The Pirate, by Walter Scott

Chapter 23.

There was shaking of hands, and sorrow of heart,

For the hour was approaching when merry folks must part;

So we call’d for our horses, and ask’d for our way,

While the jolly old landlord said, “Nothing’s to pay.”

Lilliput, a Poem.

We do not dwell upon the festivities of the day, which had nothing in them to interest the reader particularly. The table groaned under the usual plenty, which was disposed of by the guests with the usual appetite — the bowl of punch was filled and emptied with the same celerity as usual — the men quaffed, and the women laughed — Claud Halcro rhymed, punned, and praised John Dryden — the Udaller bumpered and sung choruses — and the evening concluded, as usual, in the Rigging-loft, as it was Magnus Troil’s pleasure to term the dancing apartment.

It was then and there that Cleveland, approaching Magnus, where he sat betwixt his two daughters, intimated his intention of going to Kirkwall in a small brig, which Bryce Snailsfoot, who had disposed of his goods with unprecedented celerity, had freighted thither, to procure a supply.

Magnus heard the sudden proposal of his guest with surprise, not unmingled with displeasure, and demanded sharply of Cleveland, how long it was since he had learned to prefer Bryce Snailsfoot’s company to his own? Cleveland answered, with his usual bluntness of manner, that time and tide tarried for no one, and that he had his own particular reasons for making his trip to Kirkwall sooner than the Udaller proposed to set sail — that he hoped to meet with him and his daughters at the great fair which was now closely approaching, and might perhaps find it possible to return to Zetland along with them.

While he spoke this, Brenda kept her eye as much upon her sister as it was possible to do, without exciting general observation. She remarked, that Minna’s pale cheek became yet paler while Cleveland spoke, and that she seemed, by compressing her lips, and slightly knitting her brows, to be in the act of repressing the effects of strong interior emotion. But she spoke not; and when Cleveland, having bidden adieu to the Udaller, approached to salute her, as was then the custom, she received his farewell without trusting herself to attempt a reply.

Brenda had her own trial approaching; for Mordaunt Mertoun, once so much loved by her father, was now in the act of making his cold parting from him, without receiving a single look of friendly regard. There was, indeed, sarcasm in the tone with which Magnus wished the youth a good journey, and recommended to him, if he met a bonny lass by the way, not to dream that she was in love, because she chanced to jest with him. Mertoun coloured at what he felt as an insult, though it was but half intelligible to him; but he remembered Brenda, and suppressed every feeling of resentment. He proceeded to take his leave of the sisters. Minna, whose heart was considerably softened towards him, received his farewell with some degree of interest; but Brenda’s grief was so visible in the kindness of her manner, and the moisture which gathered in her eye, that it was noticed even by the Udaller, who exclaimed, half angrily, “Why, ay, lass, that may be right enough, for he was an old acquaintance; but mind! I have no will that he remain one.”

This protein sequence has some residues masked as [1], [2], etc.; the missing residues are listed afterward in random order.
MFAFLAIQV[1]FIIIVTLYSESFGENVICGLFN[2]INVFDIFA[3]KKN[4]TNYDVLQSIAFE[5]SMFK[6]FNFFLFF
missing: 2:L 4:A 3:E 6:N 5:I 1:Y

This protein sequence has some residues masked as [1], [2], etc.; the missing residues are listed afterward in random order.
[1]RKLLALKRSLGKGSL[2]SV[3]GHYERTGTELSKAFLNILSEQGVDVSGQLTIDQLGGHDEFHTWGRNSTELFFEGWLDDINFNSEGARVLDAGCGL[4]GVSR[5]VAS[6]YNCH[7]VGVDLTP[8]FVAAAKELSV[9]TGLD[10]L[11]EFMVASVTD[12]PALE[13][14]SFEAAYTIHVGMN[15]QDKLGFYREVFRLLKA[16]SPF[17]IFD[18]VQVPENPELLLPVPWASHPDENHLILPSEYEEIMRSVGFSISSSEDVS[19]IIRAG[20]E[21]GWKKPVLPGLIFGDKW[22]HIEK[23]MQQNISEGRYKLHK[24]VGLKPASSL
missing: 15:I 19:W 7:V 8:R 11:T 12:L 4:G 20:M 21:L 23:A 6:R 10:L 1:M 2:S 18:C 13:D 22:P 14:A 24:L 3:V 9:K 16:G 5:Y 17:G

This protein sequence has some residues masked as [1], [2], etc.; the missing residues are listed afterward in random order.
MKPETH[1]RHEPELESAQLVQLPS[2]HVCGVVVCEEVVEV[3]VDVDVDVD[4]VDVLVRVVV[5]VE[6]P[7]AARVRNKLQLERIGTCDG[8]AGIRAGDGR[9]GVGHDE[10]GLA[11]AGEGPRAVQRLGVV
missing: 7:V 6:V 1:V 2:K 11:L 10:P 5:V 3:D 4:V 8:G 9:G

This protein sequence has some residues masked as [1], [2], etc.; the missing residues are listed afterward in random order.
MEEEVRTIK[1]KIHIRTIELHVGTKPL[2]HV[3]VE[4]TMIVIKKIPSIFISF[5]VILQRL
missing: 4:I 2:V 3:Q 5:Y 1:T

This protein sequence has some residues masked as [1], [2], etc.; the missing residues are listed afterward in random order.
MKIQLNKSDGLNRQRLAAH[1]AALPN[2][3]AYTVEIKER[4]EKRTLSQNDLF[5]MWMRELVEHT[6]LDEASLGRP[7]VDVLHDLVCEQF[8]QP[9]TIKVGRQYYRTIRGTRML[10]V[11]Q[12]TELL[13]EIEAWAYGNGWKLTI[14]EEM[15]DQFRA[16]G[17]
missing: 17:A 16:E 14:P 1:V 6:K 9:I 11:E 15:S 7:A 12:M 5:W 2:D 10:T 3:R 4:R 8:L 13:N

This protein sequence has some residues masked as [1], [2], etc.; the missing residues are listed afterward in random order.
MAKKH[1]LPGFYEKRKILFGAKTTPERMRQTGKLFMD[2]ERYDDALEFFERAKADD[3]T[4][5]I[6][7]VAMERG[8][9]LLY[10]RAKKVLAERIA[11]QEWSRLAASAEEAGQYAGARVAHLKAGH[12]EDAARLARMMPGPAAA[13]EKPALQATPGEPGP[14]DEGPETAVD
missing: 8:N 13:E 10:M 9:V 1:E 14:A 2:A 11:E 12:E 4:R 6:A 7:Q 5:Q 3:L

Mertoun, who was slowly leaving the apartment, half overheard this disparaging observation, and half turned round to resent it. But his purpose failed him when he saw that Brenda had been obliged to have recourse to her handkerchief to hide her emotion, and the sense that it was excited by his departure, obliterated every thought of her father’s unkindness. He retired — the other guests followed his example; and many of them, like Cleveland and himself, took their leave over-night, with the intention of commencing their homeward journey on the succeeding morning.

That night, the mutual sorrow of Minna and Brenda, if it could not wholly remove the reserve which had estranged the sisters from each other, at least melted all its frozen and unkindly symptoms. They wept in each other’s arms; and though neither spoke, yet each became dearer to the other; because they felt that the grief which called forth these drops, had a source common to them both.

It is probable, that though Brenda’s tears were most abundant, the grief of Minna was most deeply seated; for, long after the younger had sobbed herself asleep, like a child, upon her sister’s bosom, Minna lay awake, watching the dubious twilight, while tear after tear slowly gathered in her eye, and found a current down her cheek, as soon as it became too heavy to be supported by her long black silken eyelashes. As she lay, bewildered among the sorrowful thoughts which supplied these tears, she was surprised to distinguish, beneath the window, the sounds of music. At first she supposed it was some freak of Claud Halcro, whose fantastic humour sometimes indulged itself in such serenades. But it was not the gue of the old minstrel, but the guitar, that she heard; an instrument which none in the island knew how to touch except Cleveland, who had learned, in his intercourse with the South-American Spaniards, to play on it with superior execution. Perhaps it was in those climates also that he had learned the song, which, though he now sung it under the window of a maiden of Thule, had certainly never been composed for the native of a climate so northerly and so severe, since it spoke of productions of the earth and skies which are there unknown.